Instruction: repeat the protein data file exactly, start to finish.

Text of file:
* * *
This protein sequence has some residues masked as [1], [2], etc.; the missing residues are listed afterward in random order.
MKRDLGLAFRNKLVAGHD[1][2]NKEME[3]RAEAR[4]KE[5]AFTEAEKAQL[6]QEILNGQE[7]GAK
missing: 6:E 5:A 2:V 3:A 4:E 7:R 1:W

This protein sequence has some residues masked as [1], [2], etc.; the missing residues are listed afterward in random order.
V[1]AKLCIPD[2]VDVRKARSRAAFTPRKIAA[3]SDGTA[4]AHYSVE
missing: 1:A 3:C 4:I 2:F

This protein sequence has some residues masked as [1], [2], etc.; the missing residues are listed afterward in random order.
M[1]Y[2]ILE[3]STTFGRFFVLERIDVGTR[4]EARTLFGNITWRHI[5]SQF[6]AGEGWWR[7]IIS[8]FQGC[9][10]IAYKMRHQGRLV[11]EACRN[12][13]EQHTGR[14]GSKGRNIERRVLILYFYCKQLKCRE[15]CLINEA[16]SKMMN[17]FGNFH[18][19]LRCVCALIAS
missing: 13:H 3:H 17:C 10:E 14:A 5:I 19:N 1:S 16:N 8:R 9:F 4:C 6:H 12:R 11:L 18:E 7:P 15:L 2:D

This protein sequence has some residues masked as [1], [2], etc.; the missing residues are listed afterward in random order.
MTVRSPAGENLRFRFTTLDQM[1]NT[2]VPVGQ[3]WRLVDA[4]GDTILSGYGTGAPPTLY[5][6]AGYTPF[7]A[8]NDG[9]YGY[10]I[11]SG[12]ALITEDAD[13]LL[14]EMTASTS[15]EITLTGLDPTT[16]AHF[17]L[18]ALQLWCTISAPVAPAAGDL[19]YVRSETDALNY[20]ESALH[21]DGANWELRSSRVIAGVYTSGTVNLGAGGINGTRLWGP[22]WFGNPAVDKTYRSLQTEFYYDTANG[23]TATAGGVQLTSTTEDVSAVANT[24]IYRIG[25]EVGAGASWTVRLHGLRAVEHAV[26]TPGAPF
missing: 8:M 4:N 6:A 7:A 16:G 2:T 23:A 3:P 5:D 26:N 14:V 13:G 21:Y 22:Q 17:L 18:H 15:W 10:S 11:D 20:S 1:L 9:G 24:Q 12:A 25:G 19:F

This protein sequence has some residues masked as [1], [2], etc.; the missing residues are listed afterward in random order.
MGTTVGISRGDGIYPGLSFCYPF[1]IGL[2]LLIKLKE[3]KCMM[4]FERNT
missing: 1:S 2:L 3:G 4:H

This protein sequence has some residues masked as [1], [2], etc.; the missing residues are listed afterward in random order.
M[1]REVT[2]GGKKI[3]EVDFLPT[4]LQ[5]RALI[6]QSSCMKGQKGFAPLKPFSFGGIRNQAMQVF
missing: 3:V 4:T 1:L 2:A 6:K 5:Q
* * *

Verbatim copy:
This protein sequence has some residues masked as [1], [2], etc.; the missing residues are listed afterward in random order.
MKRDLGLAFRNKLVAGHD[1][2]NKEME[3]RAEAR[4]KE[5]AFTEAEKAQL[6]QEILNGQE[7]GAK
missing: 6:E 5:A 2:V 3:A 4:E 7:R 1:W

This protein sequence has some residues masked as [1], [2], etc.; the missing residues are listed afterward in random order.
V[1]AKLCIPD[2]VDVRKARSRAAFTPRKIAA[3]SDGTA[4]AHYSVE
missing: 1:A 3:C 4:I 2:F

This protein sequence has some residues masked as [1], [2], etc.; the missing residues are listed afterward in random order.
M[1]Y[2]ILE[3]STTFGRFFVLERIDVGTR[4]EARTLFGNITWRHI[5]SQF[6]AGEGWWR[7]IIS[8]FQGC[9][10]IAYKMRHQGRLV[11]EACRN[12][13]EQHTGR[14]GSKGRNIERRVLILYFYCKQLKCRE[15]CLINEA[16]SKMMN[17]FGNFH[18][19]LRCVCALIAS
missing: 13:H 3:H 17:C 10:E 14:A 5:I 19:N 1:S 16:N 8:R 9:F 4:C 6:H 12:R 11:L 18:E 7:P 15:L 2:D

This protein sequence has some residues masked as [1], [2], etc.; the missing residues are listed afterward in random order.
MTVRSPAGENLRFRFTTLDQM[1]NT[2]VPVGQ[3]WRLVDA[4]GDTILSGYGTGAPPTLY[5][6]AGYTPF[7]A[8]NDG[9]YGY[10]I[11]SG[12]ALITEDAD[13]LL[14]EMTASTS[15]EITLTGLDPTT[16]AHF[17]L[18]ALQLWCTISAPVAPAAGDL[19]YVRSETDALNY[20]ESALH[21]DGANWELRSSRVIAGVYTSGTVNLGAGGINGTRLWGP[22]WFGNPAVDKTYRSLQTEFYYDTANG[23]TATAGGVQLTSTTEDVSAVANT[24]IYRIG[25]EVGAGASWTVRLHGLRAVEHAV[26]TPGAPF
missing: 8:M 4:N 6:A 7:A 16:G 2:T 23:A 3:P 5:D 26:N 14:V 13:G 21:Y 22:Q 17:L 18:H 15:W 10:S 11:D 20:S 1:L 9:G 24:Q 12:A 25:G 19:F

This protein sequence has some residues masked as [1], [2], etc.; the missing residues are listed afterward in random order.
MGTTVGISRGDGIYPGLSFCYPF[1]IGL[2]LLIKLKE[3]KCMM[4]FERNT
missing: 1:S 2:L 3:G 4:H

This protein sequence has some residues masked as [1], [2], etc.; the missing residues are listed afterward in random order.
M[1]REVT[2]GGKKI[3]EVDFLPT[4]LQ[5]RALI[6]QSSCMKGQKGFAPLKPFSFGGIRNQAMQVF
missing: 3:V 4:T 1:L 2:A 6:K 5:Q